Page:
As an example of big cities in U.S. history, here are the ten largest for the years 1790, 1840, and 1900.  
 
As an example of big cities in U.S. history, here are the ten largest for the years 1790, 1840, and 1900.  
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*Buffalo (NY) with 352,387
 
*Buffalo (NY) with 352,387
  
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[[Category:United_States]]
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Latest revision as of 19:17, 16 July 2012

Family history research for ancestors living in big cities in the United States involves the same research processes as in other places but adds opportunities and challenges.

Contents

Sources To Use

Use the following sources while researching families:

  • City Directories
  • Church Records
  • State Census Records
  • Newspapers
  • Immigration Records
  • Naturalization Records
  • City Maps
  • "A Handy Guide to Record Searching in the Larger Cities of the United States" by E. Kay Kirkham can be found in the Library Cataloge fiche # 6010059, where it can be viewed online.

Characteristics of Big Cities

Residents in large U.S. cities share the following characteristics:

  • Many families rent their home or apartment. A smaller percentage of the population are found in the land, probate, tax, and other records involving property.
  • A lot of residents are new immigrants
  • Many people are looking to move
  • Neighbors are less likely to be relatives than in rural areas

Other considerations:

  • The wide economic span--the city will have very wealthy residents and very poor residents.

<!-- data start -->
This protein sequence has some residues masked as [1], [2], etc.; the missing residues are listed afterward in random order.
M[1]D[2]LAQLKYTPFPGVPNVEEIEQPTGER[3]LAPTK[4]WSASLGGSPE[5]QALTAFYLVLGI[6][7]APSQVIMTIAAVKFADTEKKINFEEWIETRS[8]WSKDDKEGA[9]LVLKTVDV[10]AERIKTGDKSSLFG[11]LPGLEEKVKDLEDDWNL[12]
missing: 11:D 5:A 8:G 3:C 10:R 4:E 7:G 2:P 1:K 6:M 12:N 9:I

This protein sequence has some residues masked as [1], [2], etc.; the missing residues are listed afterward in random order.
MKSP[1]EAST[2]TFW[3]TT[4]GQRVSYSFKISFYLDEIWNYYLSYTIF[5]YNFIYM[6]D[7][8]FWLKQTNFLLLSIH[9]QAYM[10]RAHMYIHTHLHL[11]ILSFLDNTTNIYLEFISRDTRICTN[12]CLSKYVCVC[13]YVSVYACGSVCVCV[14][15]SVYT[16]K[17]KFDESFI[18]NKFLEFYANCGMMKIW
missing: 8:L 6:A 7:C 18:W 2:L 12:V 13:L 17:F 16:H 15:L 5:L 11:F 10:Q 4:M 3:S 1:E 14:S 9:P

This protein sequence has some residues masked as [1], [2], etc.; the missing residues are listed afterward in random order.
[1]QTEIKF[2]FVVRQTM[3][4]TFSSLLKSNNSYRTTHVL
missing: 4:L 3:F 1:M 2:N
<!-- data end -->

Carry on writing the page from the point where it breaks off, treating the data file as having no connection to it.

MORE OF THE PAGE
• Big cities have ethnic neighborhoods and communities. Families may move to be closer to a church congregation or ethnic group.
  • Big cities offer a variety of churches and congregations.
  • For health reasons, registration of births and deaths began sooner in big cities, but many people were missed.

Research cautions:

  • Search the indexes and records carefully because different people can have the same name.
  • More people were overlooked in vital records and other local records.
  • City and county officials may have kept separate records, some of which overlap. Check the vital records in both jurisidictions.

U.S. Cities Through Time

As an example of big cities in U.S. history, here are the ten largest for the years 1790, 1840, and 1900.

The Largest U.S. Cities in 1790

  • New York City (NY) had 33,131 residents
  • Philadelphia (PA) had 28,522
  • Boston (MA) had 18,320
  • Charleston (SC) had 16,359
  • Baltimore (MD) had 13,503
  • Northern Liberties (PA) had 9,913
  • Salem (MA) had 7,921
  • Newport (RI) had 6,716

The Largest U.S. Cities in 1840

  • New York City (NY) had 312,710 residents
  • Baltimore (MD) had 102,313
  • New Orleans (LA) had 102,193
  • Philadelphia (PA) had 93,665
  • Boston (MA) had 93,383
  • Cincinnati (OH) had 46,338
  • Brooklyn (NY) had 36,233
  • Northern Liberties (PA) had 34,474

The Largest U.S. Cities in 1900

  • New York City (NY) with 3,437,202
  • Chicago (IL) with 1,698,575
  • Philadelphia (PA) with 1,293,697
  • St. Louis (MO) with 575,238
  • Boston (MA) with 560,892
  • Baltimore (MD) with 508,957
  • Cleveland (OH) with 381,768
  • Buffalo (NY) with 352,387

 

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  • This page was last modified on 16 July 2012, at 19:17.